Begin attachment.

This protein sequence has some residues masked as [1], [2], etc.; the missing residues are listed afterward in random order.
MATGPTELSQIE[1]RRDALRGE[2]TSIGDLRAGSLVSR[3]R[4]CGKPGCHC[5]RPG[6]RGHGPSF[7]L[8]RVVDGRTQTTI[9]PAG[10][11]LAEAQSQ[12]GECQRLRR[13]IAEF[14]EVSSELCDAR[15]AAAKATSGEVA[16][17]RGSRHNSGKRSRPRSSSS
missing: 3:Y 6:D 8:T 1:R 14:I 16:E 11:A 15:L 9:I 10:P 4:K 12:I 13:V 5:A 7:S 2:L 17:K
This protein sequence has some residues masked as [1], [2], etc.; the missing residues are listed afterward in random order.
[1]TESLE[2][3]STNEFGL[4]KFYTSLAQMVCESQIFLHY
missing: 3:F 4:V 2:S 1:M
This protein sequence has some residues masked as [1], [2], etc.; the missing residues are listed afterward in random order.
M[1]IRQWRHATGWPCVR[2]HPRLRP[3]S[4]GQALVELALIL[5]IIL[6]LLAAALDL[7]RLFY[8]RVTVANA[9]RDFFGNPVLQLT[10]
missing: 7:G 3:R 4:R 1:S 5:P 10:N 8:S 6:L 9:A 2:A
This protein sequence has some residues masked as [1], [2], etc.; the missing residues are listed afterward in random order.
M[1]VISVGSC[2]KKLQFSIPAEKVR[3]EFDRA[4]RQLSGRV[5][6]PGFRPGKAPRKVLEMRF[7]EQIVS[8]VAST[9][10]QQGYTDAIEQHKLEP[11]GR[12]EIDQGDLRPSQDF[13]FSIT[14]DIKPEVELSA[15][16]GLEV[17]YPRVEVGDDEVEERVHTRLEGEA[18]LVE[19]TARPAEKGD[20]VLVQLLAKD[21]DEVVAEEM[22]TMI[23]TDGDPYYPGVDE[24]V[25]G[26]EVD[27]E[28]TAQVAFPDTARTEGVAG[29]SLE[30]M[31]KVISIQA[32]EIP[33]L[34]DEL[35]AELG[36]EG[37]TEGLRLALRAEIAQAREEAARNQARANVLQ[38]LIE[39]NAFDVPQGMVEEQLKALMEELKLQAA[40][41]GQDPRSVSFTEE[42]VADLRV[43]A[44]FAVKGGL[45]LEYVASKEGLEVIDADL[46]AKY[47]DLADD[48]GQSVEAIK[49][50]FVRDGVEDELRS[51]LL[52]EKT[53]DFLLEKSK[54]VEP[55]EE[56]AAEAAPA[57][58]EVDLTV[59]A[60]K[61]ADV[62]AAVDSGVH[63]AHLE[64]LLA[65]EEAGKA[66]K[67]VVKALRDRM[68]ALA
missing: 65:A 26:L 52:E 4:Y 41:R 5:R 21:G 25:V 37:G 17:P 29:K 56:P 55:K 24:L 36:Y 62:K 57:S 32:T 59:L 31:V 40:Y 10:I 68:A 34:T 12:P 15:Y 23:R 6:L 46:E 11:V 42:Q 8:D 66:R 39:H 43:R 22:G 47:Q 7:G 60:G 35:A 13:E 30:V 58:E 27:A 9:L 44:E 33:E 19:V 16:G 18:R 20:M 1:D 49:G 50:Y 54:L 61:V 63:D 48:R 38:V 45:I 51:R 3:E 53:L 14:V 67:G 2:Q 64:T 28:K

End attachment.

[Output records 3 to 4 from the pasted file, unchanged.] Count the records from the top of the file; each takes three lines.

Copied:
This protein sequence has some residues masked as [1], [2], etc.; the missing residues are listed afterward in random order.
M[1]IRQWRHATGWPCVR[2]HPRLRP[3]S[4]GQALVELALIL[5]IIL[6]LLAAALDL[7]RLFY[8]RVTVANA[9]RDFFGNPVLQLT[10]
missing: 7:G 3:R 4:R 1:S 5:P 10:N 8:S 6:L 9:A 2:A
This protein sequence has some residues masked as [1], [2], etc.; the missing residues are listed afterward in random order.
M[1]VISVGSC[2]KKLQFSIPAEKVR[3]EFDRA[4]RQLSGRV[5][6]PGFRPGKAPRKVLEMRF[7]EQIVS[8]VAST[9][10]QQGYTDAIEQHKLEP[11]GR[12]EIDQGDLRPSQDF[13]FSIT[14]DIKPEVELSA[15][16]GLEV[17]YPRVEVGDDEVEERVHTRLEGEA[18]LVE[19]TARPAEKGD[20]VLVQLLAKD[21]DEVVAEEM[22]TMI[23]TDGDPYYPGVDE[24]V[25]G[26]EVD[27]E[28]TAQVAFPDTARTEGVAG[29]SLE[30]M[31]KVISIQA[32]EIP[33]L[34]DEL[35]AELG[36]EG[37]TEGLRLALRAEIAQAREEAARNQARANVLQ[38]LIE[39]NAFDVPQGMVEEQLKALMEELKLQAA[40][41]GQDPRSVSFTEE[42]VADLRV[43]A[44]FAVKGGL[45]LEYVASKEGLEVIDADL[46]AKY[47]DLADD[48]GQSVEAIK[49][50]FVRDGVEDELRS[51]LL[52]EKT[53]DFLLEKSK[54]VEP[55]EE[56]AAEAAPA[57][58]EVDLTV[59]A[60]K[61]ADV[62]AAVDSGVH[63]AHLE[64]LLA[65]EEAGKA[66]K[67]VVKALRDRM[68]ALA
missing: 65:A 26:L 52:E 4:Y 41:R 5:R 21:G 25:V 37:G 17:P 29:K 56:P 55:K 24:L 36:Y 62:K 57:S 32:T 59:L 31:V 40:Y 10:I 68:A 34:T 12:P 15:Y 23:R 6:L 46:E 11:V 42:Q 8:D 66:R 39:H 43:R 22:G 47:Q 7:G 60:G 35:A 13:E 30:V 58:E 27:A 9:L 44:E 33:E 19:V 16:G 18:R 20:M 1:D 49:G 50:Y 54:L 61:V 63:D 48:R 38:V 45:I 51:R 3:E 53:L 14:V 67:G 2:Q 64:T 28:K